What Is an Assembly?

Assembly is a “unit of deployment,” which in most cases is just a file. An assembly is a repository for compiled .NET application code; any code you write will eventually be stored in some EXE file (if it is an application) or DLL file (for code libraries or extensions to an application). Everything that .NET needs to know to load and run your application is stored in the assembly.

Assemblies are either private or public. Private assemblies are designed for use in a single application only. If there aren’t any DLLs, an EXE assembly is the application. Private assemblies appear in their own directory, the installation directory of the application or library. You can run two different private assemblies at the same time, and they won’t bother each other. This is true even if each assembly uses the same combination of namespace and class names for its coded elements. If two application assemblies each implement a class named WindowsApplication1.Class1, they will not interfere with each other when running; they are private, and private means private.

Public assemblies are designed for shared use among multiple .NET applications. Public assemblies differ from private assemblies in two major ways:

• Public assemblies always have a strong name, an encrypted digital signature that is attached to an assembly to guarantee that it came from its named vendor or source. (Private assemblies can also include a strong name, but they don’t have to.) The strong name is built from the assembly’s name, version number, culture information, a “public key,” and a digital signature generated from the assembly file that contains the manifest (described later). The .NET Framework includes a Strong Name generation tool (sn.exe) that assists in this process, and Visual Studio includes options that let you add a digital signature during the compilation process. (It’s on the Signing tab of the project’s properties.) The strong name of an assembly should be (and better be) unique; if two assemblies share a common strong name, they are copies of the same assembly.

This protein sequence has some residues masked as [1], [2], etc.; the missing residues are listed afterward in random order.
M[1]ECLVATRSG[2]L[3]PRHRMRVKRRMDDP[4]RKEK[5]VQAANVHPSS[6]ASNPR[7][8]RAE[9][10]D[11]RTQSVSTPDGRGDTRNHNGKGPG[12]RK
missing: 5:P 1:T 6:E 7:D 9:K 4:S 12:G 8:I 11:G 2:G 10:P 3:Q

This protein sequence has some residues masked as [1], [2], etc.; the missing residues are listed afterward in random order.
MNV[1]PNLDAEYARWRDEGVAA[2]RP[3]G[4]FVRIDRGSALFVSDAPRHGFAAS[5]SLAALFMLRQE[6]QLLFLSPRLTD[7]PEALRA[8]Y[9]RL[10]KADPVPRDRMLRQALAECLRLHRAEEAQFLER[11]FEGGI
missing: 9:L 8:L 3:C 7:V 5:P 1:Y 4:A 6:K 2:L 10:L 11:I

• Public assemblies are stored in the Global Assembly Cache (GAC). Although you can put a copy of your shared component in your application’s install directory, it will only truly be shared once it reaches the GAC directory. The GAC lives in a directory named assembly within the computer’s Windows directory. (On my system, it’s in c:\windows\assembly.) Once a .NET assembly has a strong name applied, you can add it to the GAC by either dragging the file into the assembly directory or using the Global Assembly Cache Tool (gacutil.exe). Don’t worry about your file being lonely if it’s not communing with your other installed files. On my freshly installed copy of .NET, I found nearly 400 files already in the GAC directory, including all the DLLs for the Framework Class Libraries (FCLs).

.NET lets you install multiple versions of an assembly on a system and use them at the same time (a process called versioning). This applies both to applications (EXE) and libraries (DLL), and to private assemblies and shared assemblies in the GAC. Open up the GAC’s assembly folder, set the Explorer folder to a Details view, and then sort by Assembly Name. If you scroll down, you’ll see the same file show up multiple times. Two copies of “Microsoft.VisualStudio.Windows.Forms” are listed (from the Microsoft.
VisualStudio.Windows.Forms.dll file), one with a version number of 2.0 and one listing version 9.0.

Although there is usually a one-to-one relationship between files and assemblies, there may be cases when an assembly is made up of multiple files. For instance, an application might include an external graphics file in its assembly view. .NET keeps a close watch on these files. If any of the files are modified, deleted, or otherwise maimed, you will hear about it.

Source of Information : OReilly Programming Visual Basic 2008


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